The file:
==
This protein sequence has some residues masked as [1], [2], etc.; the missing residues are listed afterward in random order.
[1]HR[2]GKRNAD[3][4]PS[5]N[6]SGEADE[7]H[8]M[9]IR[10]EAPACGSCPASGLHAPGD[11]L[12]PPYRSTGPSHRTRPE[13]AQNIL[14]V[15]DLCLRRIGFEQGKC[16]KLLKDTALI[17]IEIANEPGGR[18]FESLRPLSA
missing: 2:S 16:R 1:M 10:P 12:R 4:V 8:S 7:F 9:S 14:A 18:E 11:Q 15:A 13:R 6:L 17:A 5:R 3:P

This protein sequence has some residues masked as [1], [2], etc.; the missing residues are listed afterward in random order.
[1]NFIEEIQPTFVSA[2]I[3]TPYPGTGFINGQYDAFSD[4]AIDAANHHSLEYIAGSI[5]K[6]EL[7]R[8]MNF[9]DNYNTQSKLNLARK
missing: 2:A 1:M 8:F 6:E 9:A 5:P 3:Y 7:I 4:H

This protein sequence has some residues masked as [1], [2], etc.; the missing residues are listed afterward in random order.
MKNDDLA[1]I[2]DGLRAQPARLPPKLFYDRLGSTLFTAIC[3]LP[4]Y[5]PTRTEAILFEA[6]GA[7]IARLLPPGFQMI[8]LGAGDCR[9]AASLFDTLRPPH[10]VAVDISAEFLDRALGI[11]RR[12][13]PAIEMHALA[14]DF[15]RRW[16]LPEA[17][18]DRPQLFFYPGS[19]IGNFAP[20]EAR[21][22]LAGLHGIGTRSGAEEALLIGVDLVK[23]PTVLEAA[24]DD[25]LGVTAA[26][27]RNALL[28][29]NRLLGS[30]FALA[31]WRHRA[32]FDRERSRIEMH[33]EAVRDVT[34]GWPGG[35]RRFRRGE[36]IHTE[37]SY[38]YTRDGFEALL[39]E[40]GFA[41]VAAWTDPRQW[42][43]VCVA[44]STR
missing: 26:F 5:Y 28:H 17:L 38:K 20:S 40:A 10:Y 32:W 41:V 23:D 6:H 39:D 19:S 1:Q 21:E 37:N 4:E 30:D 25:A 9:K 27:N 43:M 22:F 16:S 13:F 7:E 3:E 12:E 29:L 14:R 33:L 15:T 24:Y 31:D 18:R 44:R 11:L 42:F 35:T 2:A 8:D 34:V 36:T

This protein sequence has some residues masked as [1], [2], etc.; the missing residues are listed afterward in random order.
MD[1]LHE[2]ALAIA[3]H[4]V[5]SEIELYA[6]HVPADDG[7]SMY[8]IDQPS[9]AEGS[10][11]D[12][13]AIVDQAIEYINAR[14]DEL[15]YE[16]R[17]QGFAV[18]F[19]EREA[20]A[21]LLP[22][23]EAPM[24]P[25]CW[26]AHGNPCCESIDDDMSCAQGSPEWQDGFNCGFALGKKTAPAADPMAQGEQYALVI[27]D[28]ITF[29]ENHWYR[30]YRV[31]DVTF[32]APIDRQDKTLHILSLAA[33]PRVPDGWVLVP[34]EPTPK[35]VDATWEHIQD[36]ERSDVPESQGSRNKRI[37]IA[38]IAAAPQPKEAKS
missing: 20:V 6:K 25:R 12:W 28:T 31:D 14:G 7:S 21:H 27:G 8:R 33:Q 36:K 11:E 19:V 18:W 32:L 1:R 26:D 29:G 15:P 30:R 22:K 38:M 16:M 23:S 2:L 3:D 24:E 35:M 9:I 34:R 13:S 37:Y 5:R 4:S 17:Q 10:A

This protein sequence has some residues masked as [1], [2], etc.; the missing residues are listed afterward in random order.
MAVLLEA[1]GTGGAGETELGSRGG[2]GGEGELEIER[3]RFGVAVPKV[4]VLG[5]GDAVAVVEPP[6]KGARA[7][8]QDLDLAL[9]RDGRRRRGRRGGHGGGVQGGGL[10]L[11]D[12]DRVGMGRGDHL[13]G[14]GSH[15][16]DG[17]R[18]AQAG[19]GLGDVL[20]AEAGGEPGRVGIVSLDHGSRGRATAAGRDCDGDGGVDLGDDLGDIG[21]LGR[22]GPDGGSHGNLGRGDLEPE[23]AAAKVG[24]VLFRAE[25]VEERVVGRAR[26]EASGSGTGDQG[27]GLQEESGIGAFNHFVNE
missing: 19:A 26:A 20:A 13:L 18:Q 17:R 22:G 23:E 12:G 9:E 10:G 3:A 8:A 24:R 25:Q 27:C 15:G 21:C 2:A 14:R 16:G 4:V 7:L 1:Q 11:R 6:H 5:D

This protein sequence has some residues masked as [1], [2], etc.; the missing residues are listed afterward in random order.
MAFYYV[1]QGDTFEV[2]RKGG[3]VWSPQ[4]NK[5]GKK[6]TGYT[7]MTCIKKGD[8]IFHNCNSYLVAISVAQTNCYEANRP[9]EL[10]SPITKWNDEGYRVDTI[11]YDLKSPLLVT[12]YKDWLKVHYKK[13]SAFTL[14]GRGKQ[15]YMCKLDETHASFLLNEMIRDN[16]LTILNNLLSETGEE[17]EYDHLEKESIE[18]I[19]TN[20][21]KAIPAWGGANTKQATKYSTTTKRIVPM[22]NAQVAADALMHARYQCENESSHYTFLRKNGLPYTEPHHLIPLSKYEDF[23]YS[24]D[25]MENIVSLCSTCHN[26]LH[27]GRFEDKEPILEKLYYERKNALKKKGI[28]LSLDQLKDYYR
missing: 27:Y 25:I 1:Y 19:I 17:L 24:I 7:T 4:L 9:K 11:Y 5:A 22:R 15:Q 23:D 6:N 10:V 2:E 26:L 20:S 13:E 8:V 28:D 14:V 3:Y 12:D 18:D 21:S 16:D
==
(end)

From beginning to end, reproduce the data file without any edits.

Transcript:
This protein sequence has some residues masked as [1], [2], etc.; the missing residues are listed afterward in random order.
[1]HR[2]GKRNAD[3][4]PS[5]N[6]SGEADE[7]H[8]M[9]IR[10]EAPACGSCPASGLHAPGD[11]L[12]PPYRSTGPSHRTRPE[13]AQNIL[14]V[15]DLCLRRIGFEQGKC[16]KLLKDTALI[17]IEIANEPGGR[18]FESLRPLSA
missing: 2:S 16:R 1:M 10:P 12:R 4:V 8:S 7:F 9:S 14:A 18:E 11:Q 15:A 13:R 6:L 17:A 5:R 3:P

This protein sequence has some residues masked as [1], [2], etc.; the missing residues are listed afterward in random order.
[1]NFIEEIQPTFVSA[2]I[3]TPYPGTGFINGQYDAFSD[4]AIDAANHHSLEYIAGSI[5]K[6]EL[7]R[8]MNF[9]DNYNTQSKLNLARK
missing: 2:A 1:M 8:F 6:E 9:A 5:P 3:Y 7:I 4:H

This protein sequence has some residues masked as [1], [2], etc.; the missing residues are listed afterward in random order.
MKNDDLA[1]I[2]DGLRAQPARLPPKLFYDRLGSTLFTAIC[3]LP[4]Y[5]PTRTEAILFEA[6]GA[7]IARLLPPGFQMI[8]LGAGDCR[9]AASLFDTLRPPH[10]VAVDISAEFLDRALGI[11]RR[12][13]PAIEMHALA[14]DF[15]RRW[16]LPEA[17][18]DRPQLFFYPGS[19]IGNFAP[20]EAR[21][22]LAGLHGIGTRSGAEEALLIGVDLVK[23]PTVLEAA[24]DD[25]LGVTAA[26][27]RNALL[28][29]NRLLGS[30]FALA[31]WRHRA[32]FDRERSRIEMH[33]EAVRDVT[34]GWPGG[35]RRFRRGE[36]IHTE[37]SY[38]YTRDGFEALL[39]E[40]GFA[41]VAAWTDPRQW[42][43]VCVA[44]STR
missing: 26:F 5:Y 28:H 17:L 38:K 20:S 40:A 10:Y 32:W 41:V 23:D 6:H 39:D 19:S 1:Q 21:E 37:N 4:E 30:D 25:A 9:K 27:N 43:M 22:F 16:S 13:F 7:E 3:E 12:E 29:L 14:R 33:L 15:T 24:Y 31:D 18:R 44:R 11:L 42:F 35:T 2:A 8:D 34:V 36:T

This protein sequence has some residues masked as [1], [2], etc.; the missing residues are listed afterward in random order.
MD[1]LHE[2]ALAIA[3]H[4]V[5]SEIELYA[6]HVPADDG[7]SMY[8]IDQPS[9]AEGS[10][11]D[12][13]AIVDQAIEYINAR[14]DEL[15]YE[16]R[17]QGFAV[18]F[19]EREA[20]A[21]LLP[22][23]EAPM[24]P[25]CW[26]AHGNPCCESIDDDMSCAQGSPEWQDGFNCGFALGKKTAPAADPMAQGEQYALVI[27]D[28]ITF[29]ENHWYR[30]YRV[31]DVTF[32]APIDRQDKTLHILSLAA[33]PRVPDGWVLVP[34]EPTPK[35]VDATWEHIQD[36]ERSDVPESQGSRNKRI[37]IA[38]IAAAPQPKEAKS
missing: 20:V 6:K 25:R 12:W 28:T 31:D 14:G 7:S 21:H 27:G 8:R 33:Q 36:K 11:E 19:V 18:W 32:L 1:R 26:D 29:G 15:P 30:R 22:K 38:M 16:M 23:S 2:L 3:D 24:E 35:M 9:I 34:R 13:S 37:Y 5:R 4:S 17:Q 10:A

This protein sequence has some residues masked as [1], [2], etc.; the missing residues are listed afterward in random order.
MAVLLEA[1]GTGGAGETELGSRGG[2]GGEGELEIER[3]RFGVAVPKV[4]VLG[5]GDAVAVVEPP[6]KGARA[7][8]QDLDLAL[9]RDGRRRRGRRGGHGGGVQGGGL[10]L[11]D[12]DRVGMGRGDHL[13]G[14]GSH[15][16]DG[17]R[18]AQAG[19]GLGDVL[20]AEAGGEPGRVGIVSLDHGSRGRATAAGRDCDGDGGVDLGDDLGDIG[21]LGR[22]GPDGGSHGNLGRGDLEPE[23]AAAKVG[24]VLFRAE[25]VEERVVGRAR[26]EASGSGTGDQG[27]GLQEESGIGAFNHFVNE
missing: 19:A 26:A 20:A 13:L 18:Q 17:R 22:G 23:E 12:G 9:E 10:G 3:A 8:A 24:R 25:Q 27:C 15:G 21:C 2:A 14:R 16:G 4:V 7:L 1:Q 11:R 6:H 5:D

This protein sequence has some residues masked as [1], [2], etc.; the missing residues are listed afterward in random order.
MAFYYV[1]QGDTFEV[2]RKGG[3]VWSPQ[4]NK[5]GKK[6]TGYT[7]MTCIKKGD[8]IFHNCNSYLVAISVAQTNCYEANRP[9]EL[10]SPITKWNDEGYRVDTI[11]YDLKSPLLVT[12]YKDWLKVHYKK[13]SAFTL[14]GRGKQ[15]YMCKLDETHASFLLNEMIRDN[16]LTILNNLLSETGEE[17]EYDHLEKESIE[18]I[19]TN[20][21]KAIPAWGGANTKQATKYSTTTKRIVPM[22]NAQVAADALMHARYQCENESSHYTFLRKNGLPYTEPHHLIPLSKYEDF[23]YS[24]D[25]MENIVSLCSTCHN[26]LH[27]GRFEDKEPILEKLYYERKNALKKKGI[28]LSLDQLKDYYR
missing: 27:Y 25:I 1:Y 19:I 17:L 24:I 7:T 4:L 9:K 11:Y 5:A 22:R 15:Q 23:D 6:N 10:V 2:E 26:L 20:S 13:E 8:V 28:D 14:V 3:Y 12:D 18:D 21:S 16:D